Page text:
8. 8. Premium rate (1/2) • New legislation in force since 12 July 2010: – Communications Regulation (Premium Rate Services and Electronic Communications Infrastructure) Act 2010 – Communications Regulation (Licensing of Premium Rate Services) Regulations 2010 • Mandatory licensing regime for certain premium rate services providers (and a ‘grandfathering’ regime for those previously authorised). The critical date is 12 January 2011 • Both telephone calls and SMS/text messages are possible at premium rates but correct price notification is important at all times • Need for full and fair disclosure and to implement ‘stop’ mechanism to allow unsubscription from subscription services • There is a binding code of practice which applies (see next slide)
  9. 9. Premium rate (2/2) • Comreg code of practice for premium rate services providers covers general and specific areas. Specifics include: – Children’s services – Competition services – Advice & information services – Services of a sexual nature – Virtual chat services – Contact & dating services – Promotion of virtual chat and contact & dating services • Complaints and sanctions – Involvement of network operators – Three month period for review – Potential sanctions include service removal, shut down, refund, prevention, publication and prior approval
  10. 10. Marketing to Minors • Specifically regulated under Comreg Code of Practice for premium rate services providers • Present particular difficulties in relation to data protection as parental consent is required for processing of data • Also present issues in relation to the valid formation of contracts in mobile (the issue is that of the legal incapacity of minors) • Some significant potential business issues (eg Facebook ‘panic button’ campaign in the UK) • Benefits are commensurate with the risks involved as 12 – 18 is an important demographic among mobile phone users
  11. 11. Free Online Resources • www.dataprivacy.ie – Website of the Irish Data Protection Commissioner, useful guidance for businesses and consumers alike • www.basis.ie – Business Access to State information and services, the Irish Government portal for business information • www.comreg.ie – Website of the Commission for Telecommunications Regulation, useful information on premium rate licensing, copy of • www.eversheds.ie – Website of the firm with useful information published regularly in all areas • www.mondaq.com – Leading global aggregator of law firm news and information • www.linexlegal.ie – UK and Irish aggregator of legal information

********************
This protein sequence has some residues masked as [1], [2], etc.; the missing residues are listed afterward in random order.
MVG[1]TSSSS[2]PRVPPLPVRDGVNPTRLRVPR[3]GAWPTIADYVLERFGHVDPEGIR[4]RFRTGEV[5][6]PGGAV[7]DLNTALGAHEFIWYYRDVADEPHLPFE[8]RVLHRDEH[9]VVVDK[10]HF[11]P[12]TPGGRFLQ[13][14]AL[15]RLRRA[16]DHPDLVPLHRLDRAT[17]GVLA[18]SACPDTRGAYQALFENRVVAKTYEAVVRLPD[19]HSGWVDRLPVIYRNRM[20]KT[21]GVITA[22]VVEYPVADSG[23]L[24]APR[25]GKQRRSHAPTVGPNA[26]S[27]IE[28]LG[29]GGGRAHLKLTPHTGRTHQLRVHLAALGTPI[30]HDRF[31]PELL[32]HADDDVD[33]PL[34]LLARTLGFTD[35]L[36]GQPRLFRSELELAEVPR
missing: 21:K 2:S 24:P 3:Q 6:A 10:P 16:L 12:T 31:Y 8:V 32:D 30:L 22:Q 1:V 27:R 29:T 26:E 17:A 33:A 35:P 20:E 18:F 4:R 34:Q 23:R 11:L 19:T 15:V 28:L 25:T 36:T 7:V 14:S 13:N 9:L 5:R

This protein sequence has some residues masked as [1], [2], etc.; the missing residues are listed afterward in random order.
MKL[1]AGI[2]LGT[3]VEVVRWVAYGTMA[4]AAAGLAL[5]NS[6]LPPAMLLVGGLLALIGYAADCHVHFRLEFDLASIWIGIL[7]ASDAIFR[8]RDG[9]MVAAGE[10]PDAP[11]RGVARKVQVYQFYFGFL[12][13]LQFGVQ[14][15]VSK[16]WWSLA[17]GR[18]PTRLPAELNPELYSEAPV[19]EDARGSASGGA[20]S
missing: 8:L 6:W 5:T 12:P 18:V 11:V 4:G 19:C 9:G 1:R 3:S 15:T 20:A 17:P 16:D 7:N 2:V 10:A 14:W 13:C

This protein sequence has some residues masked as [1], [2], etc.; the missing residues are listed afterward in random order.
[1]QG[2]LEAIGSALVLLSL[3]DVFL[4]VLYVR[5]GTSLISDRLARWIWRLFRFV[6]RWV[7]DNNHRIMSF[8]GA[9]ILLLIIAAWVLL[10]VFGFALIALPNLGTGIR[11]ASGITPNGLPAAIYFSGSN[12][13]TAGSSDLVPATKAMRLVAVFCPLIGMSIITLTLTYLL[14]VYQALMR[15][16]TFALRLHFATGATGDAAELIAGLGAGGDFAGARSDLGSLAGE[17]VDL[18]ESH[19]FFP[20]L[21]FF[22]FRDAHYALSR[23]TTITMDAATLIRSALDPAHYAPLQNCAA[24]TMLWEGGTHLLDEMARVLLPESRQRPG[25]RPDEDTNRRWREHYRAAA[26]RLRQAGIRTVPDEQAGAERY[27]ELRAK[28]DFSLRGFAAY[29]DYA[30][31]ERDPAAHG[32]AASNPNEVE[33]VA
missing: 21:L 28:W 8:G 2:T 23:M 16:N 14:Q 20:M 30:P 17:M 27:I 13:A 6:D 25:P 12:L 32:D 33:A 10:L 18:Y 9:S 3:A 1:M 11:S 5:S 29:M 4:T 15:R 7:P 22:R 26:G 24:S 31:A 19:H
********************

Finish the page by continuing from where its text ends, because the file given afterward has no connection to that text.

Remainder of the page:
12. 12. Any questions?
  13. 13. Disclaimer This information in this presentation is for guidance purposes only. It does not constitute legal or professional advice. Professional or legal advice should be obtained before taking or refraining from any action as a result of the contents of this publication. No liability is accepted by Eversheds O’Donnell Sweeney for any action taken in reliance on the information contained herein. Any and all information is subject to change. Eversheds O’Donnell Sweeney is not responsible for the contents of any other website or third party material which can be accessed through or is referred to in this presentation. All rights (including the rights of third parties in any logos and trade marks used herein) are reserved. Eversheds O'Donnell Sweeney is an Irish partnership and a member firm of the Eversheds International network of firms affiliated with Eversheds International Limited, an English company limited by guarantee. Member firms of Eversheds International are independent firms and members of Eversheds International Limited, but have no authority to obligate or bind Eversheds International Limited or one another vis-à-vis third parties. Neither Eversheds International Limited nor any of its member firms have any liability for each other’s acts or omissions.
  14. 14. • Get Mobile 2010, Wednesday 17th November • Visit www.techspectations.org for webinar uploads, news and events • Follow us on Twitter twitter.com/techspectations • Email us at techspectations@gmail.com